Series and Book #: none
Standing on the fringes of life...
offers a unique perspective. But there comes a time to see what it looks like from the dance floor.
This is the story of what it's like to grow up in high school. More intimate than a diary, Charlie's letters are singular and unique, hilarious and devastating. We may not know where he lives. We may not know to whom he is writing. All we know is the world he shares. Caught between trying to live his life and trying to run from it puts him on a strange course through uncharted territory. The world of first dates and mixed tapes, family dramas and new friends. The world of sex, drugs, and The Rocky Horror Picture Show, when all one requires is that perfect song on that perfect drive to feel infinite.
This was a really fast read that I thought went through so many important things in such a short amount of time. Charlie's starting to grow up in high school, and he doesn't understand much of what's going on around him, but he understands others pain and happiness. He tries to make everyone around him happy, whether it's by being himself or by being someone else.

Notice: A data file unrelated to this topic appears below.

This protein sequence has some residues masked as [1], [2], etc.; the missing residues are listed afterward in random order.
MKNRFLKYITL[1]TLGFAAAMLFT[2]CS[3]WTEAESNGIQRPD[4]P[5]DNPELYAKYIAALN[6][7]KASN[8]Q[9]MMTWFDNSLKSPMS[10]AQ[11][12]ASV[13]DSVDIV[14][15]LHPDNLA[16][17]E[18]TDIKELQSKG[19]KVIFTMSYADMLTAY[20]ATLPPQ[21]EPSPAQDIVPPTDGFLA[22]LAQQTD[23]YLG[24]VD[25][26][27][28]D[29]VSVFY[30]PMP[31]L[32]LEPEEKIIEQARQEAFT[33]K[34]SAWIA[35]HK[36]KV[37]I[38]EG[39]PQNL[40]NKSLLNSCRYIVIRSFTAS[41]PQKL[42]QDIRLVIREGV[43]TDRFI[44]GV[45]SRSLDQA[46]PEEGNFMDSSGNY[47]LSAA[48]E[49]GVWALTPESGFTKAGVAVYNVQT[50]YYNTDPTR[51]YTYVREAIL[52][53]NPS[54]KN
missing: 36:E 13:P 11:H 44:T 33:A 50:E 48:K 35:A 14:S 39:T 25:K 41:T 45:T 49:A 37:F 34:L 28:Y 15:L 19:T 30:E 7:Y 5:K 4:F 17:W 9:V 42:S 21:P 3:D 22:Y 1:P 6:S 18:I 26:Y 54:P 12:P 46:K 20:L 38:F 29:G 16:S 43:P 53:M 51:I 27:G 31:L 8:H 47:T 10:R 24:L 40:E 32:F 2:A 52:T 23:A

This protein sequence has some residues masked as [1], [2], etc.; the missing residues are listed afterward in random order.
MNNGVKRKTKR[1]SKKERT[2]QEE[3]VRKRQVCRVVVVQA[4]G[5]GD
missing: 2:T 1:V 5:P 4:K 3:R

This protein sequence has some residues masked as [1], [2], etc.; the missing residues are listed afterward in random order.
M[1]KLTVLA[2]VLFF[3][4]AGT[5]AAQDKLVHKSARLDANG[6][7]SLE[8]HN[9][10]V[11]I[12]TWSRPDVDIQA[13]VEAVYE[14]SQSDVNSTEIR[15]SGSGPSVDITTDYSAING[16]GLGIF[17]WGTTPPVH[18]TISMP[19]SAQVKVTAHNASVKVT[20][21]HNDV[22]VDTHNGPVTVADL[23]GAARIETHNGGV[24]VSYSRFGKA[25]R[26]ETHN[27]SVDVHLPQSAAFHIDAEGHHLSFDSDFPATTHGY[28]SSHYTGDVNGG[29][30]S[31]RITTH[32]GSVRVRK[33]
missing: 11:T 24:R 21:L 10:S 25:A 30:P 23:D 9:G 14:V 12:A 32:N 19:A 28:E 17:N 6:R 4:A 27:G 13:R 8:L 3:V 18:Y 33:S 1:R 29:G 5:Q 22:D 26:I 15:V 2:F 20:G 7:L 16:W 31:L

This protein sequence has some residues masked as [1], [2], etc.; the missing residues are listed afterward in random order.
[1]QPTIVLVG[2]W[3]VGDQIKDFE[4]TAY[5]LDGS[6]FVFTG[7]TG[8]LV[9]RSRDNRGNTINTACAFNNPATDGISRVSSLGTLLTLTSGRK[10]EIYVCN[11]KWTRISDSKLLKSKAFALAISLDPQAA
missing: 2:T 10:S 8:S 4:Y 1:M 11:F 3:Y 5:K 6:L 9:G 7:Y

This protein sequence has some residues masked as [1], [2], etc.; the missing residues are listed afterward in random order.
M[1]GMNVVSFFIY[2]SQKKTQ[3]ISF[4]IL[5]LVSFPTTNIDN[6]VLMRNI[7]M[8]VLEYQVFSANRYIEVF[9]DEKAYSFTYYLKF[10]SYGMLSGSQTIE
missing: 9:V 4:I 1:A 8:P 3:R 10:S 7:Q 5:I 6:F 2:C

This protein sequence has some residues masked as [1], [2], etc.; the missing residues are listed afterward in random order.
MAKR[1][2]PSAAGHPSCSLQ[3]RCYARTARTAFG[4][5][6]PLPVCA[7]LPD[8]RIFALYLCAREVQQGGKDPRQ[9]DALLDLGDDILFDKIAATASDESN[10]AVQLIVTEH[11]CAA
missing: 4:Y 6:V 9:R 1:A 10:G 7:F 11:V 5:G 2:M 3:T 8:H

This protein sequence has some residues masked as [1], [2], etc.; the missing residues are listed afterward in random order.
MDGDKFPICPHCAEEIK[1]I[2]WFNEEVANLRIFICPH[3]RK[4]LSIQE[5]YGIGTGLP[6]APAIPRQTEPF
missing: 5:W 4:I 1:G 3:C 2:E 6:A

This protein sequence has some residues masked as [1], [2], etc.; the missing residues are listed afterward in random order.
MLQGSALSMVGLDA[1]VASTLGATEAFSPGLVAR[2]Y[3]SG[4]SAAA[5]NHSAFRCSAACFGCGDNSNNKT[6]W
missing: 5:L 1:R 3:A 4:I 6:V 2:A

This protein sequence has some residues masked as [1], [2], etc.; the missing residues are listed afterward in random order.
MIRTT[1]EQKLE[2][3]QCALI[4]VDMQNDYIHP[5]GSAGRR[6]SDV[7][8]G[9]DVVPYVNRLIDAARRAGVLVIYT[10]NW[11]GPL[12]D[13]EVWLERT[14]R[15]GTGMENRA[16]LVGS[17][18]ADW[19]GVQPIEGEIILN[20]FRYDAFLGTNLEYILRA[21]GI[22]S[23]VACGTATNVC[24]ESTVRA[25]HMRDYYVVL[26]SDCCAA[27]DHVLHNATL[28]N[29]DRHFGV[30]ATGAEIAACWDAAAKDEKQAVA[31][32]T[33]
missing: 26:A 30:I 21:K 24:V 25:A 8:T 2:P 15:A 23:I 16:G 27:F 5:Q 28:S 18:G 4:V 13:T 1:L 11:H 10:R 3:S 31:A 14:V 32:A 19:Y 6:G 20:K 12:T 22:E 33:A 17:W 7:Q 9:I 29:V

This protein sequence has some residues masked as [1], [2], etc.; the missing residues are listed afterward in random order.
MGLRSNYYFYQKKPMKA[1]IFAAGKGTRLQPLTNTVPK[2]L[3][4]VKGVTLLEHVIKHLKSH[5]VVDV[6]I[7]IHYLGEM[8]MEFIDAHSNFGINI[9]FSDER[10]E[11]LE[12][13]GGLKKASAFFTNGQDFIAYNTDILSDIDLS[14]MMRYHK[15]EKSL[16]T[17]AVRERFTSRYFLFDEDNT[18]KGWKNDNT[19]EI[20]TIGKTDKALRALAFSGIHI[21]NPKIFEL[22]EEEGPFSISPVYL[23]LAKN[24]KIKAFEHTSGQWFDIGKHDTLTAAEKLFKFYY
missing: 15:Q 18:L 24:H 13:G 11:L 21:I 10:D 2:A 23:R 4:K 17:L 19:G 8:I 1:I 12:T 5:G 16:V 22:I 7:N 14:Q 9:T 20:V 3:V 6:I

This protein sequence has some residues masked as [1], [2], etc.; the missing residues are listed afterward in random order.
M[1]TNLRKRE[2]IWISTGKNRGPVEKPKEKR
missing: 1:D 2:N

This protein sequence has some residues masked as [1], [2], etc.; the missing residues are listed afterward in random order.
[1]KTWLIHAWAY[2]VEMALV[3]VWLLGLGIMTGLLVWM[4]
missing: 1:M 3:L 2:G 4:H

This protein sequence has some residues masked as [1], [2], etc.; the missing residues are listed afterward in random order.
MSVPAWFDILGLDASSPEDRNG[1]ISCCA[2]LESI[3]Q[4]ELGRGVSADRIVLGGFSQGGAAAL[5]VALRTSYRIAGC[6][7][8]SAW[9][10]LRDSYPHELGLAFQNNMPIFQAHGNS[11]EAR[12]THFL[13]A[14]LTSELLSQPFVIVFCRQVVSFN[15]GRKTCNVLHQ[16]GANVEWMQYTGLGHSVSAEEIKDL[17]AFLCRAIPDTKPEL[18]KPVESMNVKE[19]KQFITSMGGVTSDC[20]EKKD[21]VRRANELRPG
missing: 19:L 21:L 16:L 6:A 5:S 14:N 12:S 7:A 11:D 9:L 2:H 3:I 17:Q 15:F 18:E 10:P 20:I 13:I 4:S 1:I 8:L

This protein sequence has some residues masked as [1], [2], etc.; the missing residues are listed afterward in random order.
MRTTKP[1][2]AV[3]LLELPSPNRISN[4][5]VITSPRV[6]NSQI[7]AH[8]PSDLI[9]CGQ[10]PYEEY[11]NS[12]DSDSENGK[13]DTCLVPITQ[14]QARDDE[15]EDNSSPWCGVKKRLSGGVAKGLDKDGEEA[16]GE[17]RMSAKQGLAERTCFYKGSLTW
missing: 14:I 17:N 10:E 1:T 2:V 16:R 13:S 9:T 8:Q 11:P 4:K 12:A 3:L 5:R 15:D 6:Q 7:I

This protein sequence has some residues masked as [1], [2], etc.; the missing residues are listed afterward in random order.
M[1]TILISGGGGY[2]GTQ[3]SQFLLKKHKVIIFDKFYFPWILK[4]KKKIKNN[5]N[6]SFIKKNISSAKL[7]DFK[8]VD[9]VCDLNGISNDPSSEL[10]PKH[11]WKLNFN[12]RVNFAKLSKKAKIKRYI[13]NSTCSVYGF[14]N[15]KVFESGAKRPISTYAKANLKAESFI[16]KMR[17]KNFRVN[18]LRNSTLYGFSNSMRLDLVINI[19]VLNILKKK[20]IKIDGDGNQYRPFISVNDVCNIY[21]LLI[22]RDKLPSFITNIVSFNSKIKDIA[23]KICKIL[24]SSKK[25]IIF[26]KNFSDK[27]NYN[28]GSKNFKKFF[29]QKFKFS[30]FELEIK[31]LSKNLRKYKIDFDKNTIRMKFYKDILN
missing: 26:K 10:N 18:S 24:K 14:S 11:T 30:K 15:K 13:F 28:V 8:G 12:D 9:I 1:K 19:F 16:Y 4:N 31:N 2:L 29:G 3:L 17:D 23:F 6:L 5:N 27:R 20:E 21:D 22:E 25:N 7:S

Charlie was such a cool kid. He didn't force anyone into anything; he never mocked anyone; he simply stood and watched. This gave an interesting narrative in which there wasn't much opinion. Instead, it was Charlie retelling the event, adding a few comments, but going nowhere further.
Overall, The Perks of Being a Wallflower grasped teenage years. It takes us from freshman year all the way to graduation, but not with a single character. It offers a perspective from everyone. How Charlie feels about his new school and friends, how his friends feel about growing up and moving on, about relationships and love. Charlie sees it all, but not through his eyes alone. He also sees his friends and their attitudes towards some of life's greatest years.
The Cover: I like how there's only the one picture, and even then the model remains anonymous just like Charlie!